The more pattern pieces, typically the harder the garment. It makes sense–more intersections, more to line up accurately, more pieces to cut, etc. Again, read the description and study the line drawing to see how many seams are in the pattern. All patterns should have a technical illustration on the front and back to show you things like darts, seams, and such. These drawings will show you how many pieces you'll be working with. Still not sure? Open the envelope to look at the pattern piece inventory and layout to see how many pieces there are.
Okay, so without further ado, here are my favorites. None of these patterns have any buttons or zippers and all are stand-alone patterns. There are loads of quality beginner patterns in books (including mine), but I know not everyone wants to buy a whole book for a single pattern, so I wanted to feature all individual patterns so you can give them a try with less investment. Each links to the designer's site to buy the patterns directly from them. Many come in both printed and PDF download versions, so if you have a preference you can pick accordingly.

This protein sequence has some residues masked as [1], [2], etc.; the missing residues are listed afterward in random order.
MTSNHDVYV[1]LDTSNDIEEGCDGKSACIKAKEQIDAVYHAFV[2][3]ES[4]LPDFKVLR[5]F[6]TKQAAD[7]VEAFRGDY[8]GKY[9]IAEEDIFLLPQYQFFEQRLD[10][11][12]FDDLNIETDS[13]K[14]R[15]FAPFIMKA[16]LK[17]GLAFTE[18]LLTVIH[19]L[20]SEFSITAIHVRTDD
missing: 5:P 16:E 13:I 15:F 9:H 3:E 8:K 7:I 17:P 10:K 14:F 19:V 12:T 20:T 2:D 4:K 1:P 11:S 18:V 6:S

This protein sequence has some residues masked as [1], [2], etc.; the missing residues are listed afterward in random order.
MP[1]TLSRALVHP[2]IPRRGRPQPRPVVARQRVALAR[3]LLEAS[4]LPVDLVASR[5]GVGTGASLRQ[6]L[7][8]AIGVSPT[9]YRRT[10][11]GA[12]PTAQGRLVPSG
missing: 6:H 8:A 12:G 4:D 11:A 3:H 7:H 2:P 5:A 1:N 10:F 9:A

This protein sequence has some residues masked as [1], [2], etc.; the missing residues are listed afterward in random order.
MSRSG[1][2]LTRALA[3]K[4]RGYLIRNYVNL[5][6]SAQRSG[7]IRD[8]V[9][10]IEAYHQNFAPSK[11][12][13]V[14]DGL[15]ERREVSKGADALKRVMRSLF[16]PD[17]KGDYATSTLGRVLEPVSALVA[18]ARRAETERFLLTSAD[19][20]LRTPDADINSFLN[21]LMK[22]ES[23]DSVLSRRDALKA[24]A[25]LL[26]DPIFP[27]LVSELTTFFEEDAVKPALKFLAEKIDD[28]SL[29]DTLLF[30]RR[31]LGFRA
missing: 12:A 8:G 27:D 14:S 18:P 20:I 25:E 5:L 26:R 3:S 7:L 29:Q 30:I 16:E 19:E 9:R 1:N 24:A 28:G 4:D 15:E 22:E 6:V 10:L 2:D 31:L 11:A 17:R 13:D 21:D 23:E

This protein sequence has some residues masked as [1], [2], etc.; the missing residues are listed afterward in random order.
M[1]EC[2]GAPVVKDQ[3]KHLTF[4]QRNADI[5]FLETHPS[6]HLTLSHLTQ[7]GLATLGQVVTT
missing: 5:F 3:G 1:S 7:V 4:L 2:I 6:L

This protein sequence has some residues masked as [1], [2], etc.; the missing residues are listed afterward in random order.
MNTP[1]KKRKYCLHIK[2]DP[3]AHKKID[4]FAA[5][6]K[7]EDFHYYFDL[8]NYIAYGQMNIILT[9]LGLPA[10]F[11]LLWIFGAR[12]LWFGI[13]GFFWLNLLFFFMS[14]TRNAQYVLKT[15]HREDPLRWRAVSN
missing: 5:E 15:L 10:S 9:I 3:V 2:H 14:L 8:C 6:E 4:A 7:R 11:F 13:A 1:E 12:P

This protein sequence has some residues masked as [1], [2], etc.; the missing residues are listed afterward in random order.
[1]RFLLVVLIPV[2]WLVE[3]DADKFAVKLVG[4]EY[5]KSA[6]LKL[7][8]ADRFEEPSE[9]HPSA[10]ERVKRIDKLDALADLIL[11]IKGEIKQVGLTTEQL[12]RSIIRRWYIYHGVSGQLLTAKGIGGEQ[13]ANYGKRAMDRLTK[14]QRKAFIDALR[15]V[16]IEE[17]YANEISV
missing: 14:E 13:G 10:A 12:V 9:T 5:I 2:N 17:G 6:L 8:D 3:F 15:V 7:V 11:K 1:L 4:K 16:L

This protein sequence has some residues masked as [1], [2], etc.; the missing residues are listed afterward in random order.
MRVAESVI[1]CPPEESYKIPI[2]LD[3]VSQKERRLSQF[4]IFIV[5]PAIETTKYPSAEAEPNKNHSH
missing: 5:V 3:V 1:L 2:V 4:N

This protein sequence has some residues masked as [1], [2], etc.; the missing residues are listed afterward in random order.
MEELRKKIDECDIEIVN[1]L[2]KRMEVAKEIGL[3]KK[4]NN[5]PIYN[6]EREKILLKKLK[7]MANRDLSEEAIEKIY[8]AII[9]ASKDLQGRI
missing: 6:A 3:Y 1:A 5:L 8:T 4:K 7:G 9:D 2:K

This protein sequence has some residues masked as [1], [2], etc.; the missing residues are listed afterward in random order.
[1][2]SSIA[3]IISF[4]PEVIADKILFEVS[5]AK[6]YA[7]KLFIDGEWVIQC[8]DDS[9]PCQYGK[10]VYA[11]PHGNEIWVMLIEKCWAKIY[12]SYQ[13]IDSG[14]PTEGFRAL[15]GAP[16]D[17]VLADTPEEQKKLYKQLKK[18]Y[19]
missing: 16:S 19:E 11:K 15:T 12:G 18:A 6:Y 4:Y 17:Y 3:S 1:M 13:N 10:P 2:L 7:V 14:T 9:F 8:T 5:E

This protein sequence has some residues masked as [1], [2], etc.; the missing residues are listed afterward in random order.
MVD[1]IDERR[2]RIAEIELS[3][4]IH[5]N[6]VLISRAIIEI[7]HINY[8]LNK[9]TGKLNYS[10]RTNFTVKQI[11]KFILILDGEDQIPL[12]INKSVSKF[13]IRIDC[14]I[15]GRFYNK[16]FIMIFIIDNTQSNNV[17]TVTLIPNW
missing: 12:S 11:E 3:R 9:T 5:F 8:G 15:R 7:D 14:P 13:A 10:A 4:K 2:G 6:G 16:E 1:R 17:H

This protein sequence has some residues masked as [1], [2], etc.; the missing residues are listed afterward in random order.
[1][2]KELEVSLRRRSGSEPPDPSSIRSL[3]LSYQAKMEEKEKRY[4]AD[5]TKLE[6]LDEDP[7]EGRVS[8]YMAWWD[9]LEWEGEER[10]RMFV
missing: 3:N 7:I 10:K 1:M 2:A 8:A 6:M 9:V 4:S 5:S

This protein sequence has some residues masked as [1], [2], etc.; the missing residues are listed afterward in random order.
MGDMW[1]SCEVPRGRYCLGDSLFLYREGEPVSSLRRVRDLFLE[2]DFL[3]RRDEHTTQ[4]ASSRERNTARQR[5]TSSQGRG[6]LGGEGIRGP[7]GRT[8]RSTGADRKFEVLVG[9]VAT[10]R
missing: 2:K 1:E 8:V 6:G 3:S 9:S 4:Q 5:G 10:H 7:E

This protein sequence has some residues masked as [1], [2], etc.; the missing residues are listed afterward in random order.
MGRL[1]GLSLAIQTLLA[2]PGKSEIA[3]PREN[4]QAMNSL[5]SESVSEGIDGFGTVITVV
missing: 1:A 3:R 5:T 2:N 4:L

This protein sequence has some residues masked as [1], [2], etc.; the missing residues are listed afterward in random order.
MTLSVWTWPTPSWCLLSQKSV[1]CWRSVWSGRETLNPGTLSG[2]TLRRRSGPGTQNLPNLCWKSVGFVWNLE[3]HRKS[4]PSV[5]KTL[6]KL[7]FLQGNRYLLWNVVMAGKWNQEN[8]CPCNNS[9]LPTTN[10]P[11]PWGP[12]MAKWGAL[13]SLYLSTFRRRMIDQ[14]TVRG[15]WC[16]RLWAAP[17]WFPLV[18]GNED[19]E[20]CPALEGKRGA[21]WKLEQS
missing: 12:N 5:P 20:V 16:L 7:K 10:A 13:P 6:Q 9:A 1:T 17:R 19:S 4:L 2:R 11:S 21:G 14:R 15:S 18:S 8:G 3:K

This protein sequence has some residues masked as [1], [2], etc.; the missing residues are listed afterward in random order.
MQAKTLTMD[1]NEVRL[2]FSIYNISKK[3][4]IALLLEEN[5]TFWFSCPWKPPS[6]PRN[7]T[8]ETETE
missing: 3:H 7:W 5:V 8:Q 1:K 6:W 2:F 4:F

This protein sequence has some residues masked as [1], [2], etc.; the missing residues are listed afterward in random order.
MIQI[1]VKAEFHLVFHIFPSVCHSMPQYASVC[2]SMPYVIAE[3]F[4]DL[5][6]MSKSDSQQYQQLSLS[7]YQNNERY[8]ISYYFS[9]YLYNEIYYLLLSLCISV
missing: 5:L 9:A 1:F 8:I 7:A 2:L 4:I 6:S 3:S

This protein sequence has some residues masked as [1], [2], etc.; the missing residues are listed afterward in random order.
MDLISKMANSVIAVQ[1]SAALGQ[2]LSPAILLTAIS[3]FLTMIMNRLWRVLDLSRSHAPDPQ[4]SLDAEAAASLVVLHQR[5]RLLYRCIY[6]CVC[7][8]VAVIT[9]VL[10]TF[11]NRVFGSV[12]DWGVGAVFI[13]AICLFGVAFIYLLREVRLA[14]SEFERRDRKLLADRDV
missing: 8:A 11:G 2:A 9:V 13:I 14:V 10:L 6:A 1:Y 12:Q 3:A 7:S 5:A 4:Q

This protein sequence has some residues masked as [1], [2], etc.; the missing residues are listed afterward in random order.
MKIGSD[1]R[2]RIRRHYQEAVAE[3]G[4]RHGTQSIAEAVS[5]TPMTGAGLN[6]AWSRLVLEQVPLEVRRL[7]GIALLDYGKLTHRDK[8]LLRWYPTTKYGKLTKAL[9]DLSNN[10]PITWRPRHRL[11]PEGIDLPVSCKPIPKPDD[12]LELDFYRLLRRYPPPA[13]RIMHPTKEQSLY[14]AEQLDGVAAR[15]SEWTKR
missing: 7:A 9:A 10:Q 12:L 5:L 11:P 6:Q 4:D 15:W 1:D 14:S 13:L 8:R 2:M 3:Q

The Fen Dress & Top by Fancy Tiger Crafts
Loads of lovely details to practice, like bias binding, curved pockets, darts, topstitching, and gathering; but the easy shape will remove a lot fitting pressure!
The Kenedy Dress by Seamwork
This design is elegant and perfect for when you want something to wear to a fancy party, even if your skills aren't ready for a formal frock.
The Sway Dress by Papercut Patterns
Super cute cinched by a self-made belt, or left full trapeze style, this dress has no closures at all. It's nicer when made in something drapey, so if you're looking to try sewing with rayon or a similarly fluid fabric for the first time, this is a great option.
Tops & Tunics
The Ruby Top & Tunic by Made by Rae
Rae is known for her beginner-friendly patterns, though many do have a lot of details like tucks and pleats. The Ruby Top & Tunic is the easiest of the bunch, asking you to only tackle things like bias binding and gathering.
The York Top by Seamwork